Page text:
Horsing Around With Drugs

James Harper describes Kentucky Vice as a suspense crime thriller. That is an accurate description with an emphasis on suspense. Although it is part of a series titled Evan Buckley Thrillers Book 2, I found no problems appreciating this novel without having read Book 1 first. Amazon sells the book for USD 2.99 or offers it as a read-for-free on Kindle Unlimited. After reading Book 2, I want to read Book 3 because (surprise) there is a cliffhanger at the end of Book 2. This is in no way a spoiler. Kentucky Vice is a self-contained pleasant reading experience all by itself with many moving parts (subplots). But there is that one, small unresolved matter that I want to know about. Bring on Book 3.

For Jesse Springer, the question was: Which came first, the credit card bill or the photos? He didn’t have to decide. The photos arrived at a most inopportune time while wifey was descending the stairs for morning coffee. First, hide the photos, then intercept the credit card bill. Diane was not to know about this. It would be hard to justify the thirty-thousand-dollar charge on his bill. Photographic evidence proved the existence of the two women plus Jesse in an intimate meeting. Telling Diane that he had gotten two for the price of one might be a last-minute strategy. But for that price, Jesse wished he could remember anything about the experience.

Jesse recruits friend and private detective Evan Buckley to chase down what happened. This begins the recruitment of the cast of characters that will interact to explain this interesting scam. Evan must trace the credit card and visit the club where the unremembered action took place. The reader quickly learns that a drug was involved, one so powerful that victim memory is erased. Jesse was not the first victim. Drugging wealthy patrons so that they could be posed in intimate situations was a staple money-making method at Chi Chi’s. Samantha, assistant manager, and all-around pimp and sadist would then charge the client’s credit card for as much as the market would bear. Pay the bill or receive unwanted publicity. No complaints, no crime.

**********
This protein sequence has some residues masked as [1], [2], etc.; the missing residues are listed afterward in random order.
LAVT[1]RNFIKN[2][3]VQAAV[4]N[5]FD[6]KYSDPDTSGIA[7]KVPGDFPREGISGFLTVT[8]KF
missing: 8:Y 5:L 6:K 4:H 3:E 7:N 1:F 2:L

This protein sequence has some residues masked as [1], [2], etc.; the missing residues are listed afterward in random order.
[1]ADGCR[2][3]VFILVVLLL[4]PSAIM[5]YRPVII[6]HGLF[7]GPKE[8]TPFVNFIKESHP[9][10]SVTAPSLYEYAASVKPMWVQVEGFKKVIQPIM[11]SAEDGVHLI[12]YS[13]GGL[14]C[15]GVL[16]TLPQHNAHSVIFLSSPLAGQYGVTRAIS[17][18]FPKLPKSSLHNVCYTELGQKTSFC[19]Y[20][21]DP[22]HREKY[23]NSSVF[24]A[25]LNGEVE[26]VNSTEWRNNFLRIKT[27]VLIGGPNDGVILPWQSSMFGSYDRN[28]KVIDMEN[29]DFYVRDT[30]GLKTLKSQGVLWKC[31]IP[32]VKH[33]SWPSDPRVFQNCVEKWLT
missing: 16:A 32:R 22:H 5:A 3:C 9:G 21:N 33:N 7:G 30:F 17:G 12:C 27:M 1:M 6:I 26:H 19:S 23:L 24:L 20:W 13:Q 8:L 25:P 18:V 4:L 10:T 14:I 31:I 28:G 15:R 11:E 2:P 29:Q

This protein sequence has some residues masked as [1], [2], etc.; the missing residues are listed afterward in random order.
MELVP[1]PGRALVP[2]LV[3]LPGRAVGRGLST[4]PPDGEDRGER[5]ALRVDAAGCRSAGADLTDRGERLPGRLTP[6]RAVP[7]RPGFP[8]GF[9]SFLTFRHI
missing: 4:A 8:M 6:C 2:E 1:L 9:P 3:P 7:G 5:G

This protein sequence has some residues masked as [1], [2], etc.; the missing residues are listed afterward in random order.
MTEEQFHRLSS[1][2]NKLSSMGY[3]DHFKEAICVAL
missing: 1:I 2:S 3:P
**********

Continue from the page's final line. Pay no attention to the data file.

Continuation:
With setting in place, the reader will meet many characters who seem to have shifting values as they interact to either profit or seek forgiveness for their past actions. Gina is one of the girls at Chi Chi’s. As innocent as any part-time stripper (with occasional benefits for special customers) Gina is working her way through school and is looking to leave the life of sleaze behind. She wished she had not discovered the scam. She felt morally bound to report the activity she considered criminal. Her colleague, Destiny, didn’t feel bad about what she was doing, she was supporting a powerful Corvette. She had no intention of leaving the business but also had no intention of someone hurting the innocent Gina. Samantha, more of a madam, had no regrets about anything at all. She loved the opportunity for occasional torture and even the less frequent opportunity for murder. Tony D’Amato was a boss who had unique interests and talents. He was stereotypically guilty just due to his name.

Into all this ride the forces of good. Evan wants to help his friend Jesse but has a few other things going on. There are the unsolicited any mysterious emails alluding to the location of Sarah, his missing wife. Sister Charlotte has hired him to find out if her husband Mitch was cheating on her. Family ties and obligations set him on paths he did not want to go. Evan needs help in his investigation from former female cop partner. Will there be a romance? There is almost a bromance between Evan and local cop Angel. Sure, they had to work together but how closely? Angel would not mind getting closer to Gina or Destiny, while Evan seems to have a more vicarious interest in the two lovely reluctant professionals. And then there is the reluctant Forrest. In fact, there are two of them. Are they innocent businessmen, victims, or guilty conspirators?

With so much crime and so many unsavory characters, I was surprised the story could be told with so little objectionable vocabulary. This is a safe book as far as sex, violence, and bad language. There are lots of surprises, most of them about characters and their shifting values (not all of which go in a positive direction. This is solid storytelling with which to fill a few hours. I gave it four Amazon stars and look forward to reading Book 3.

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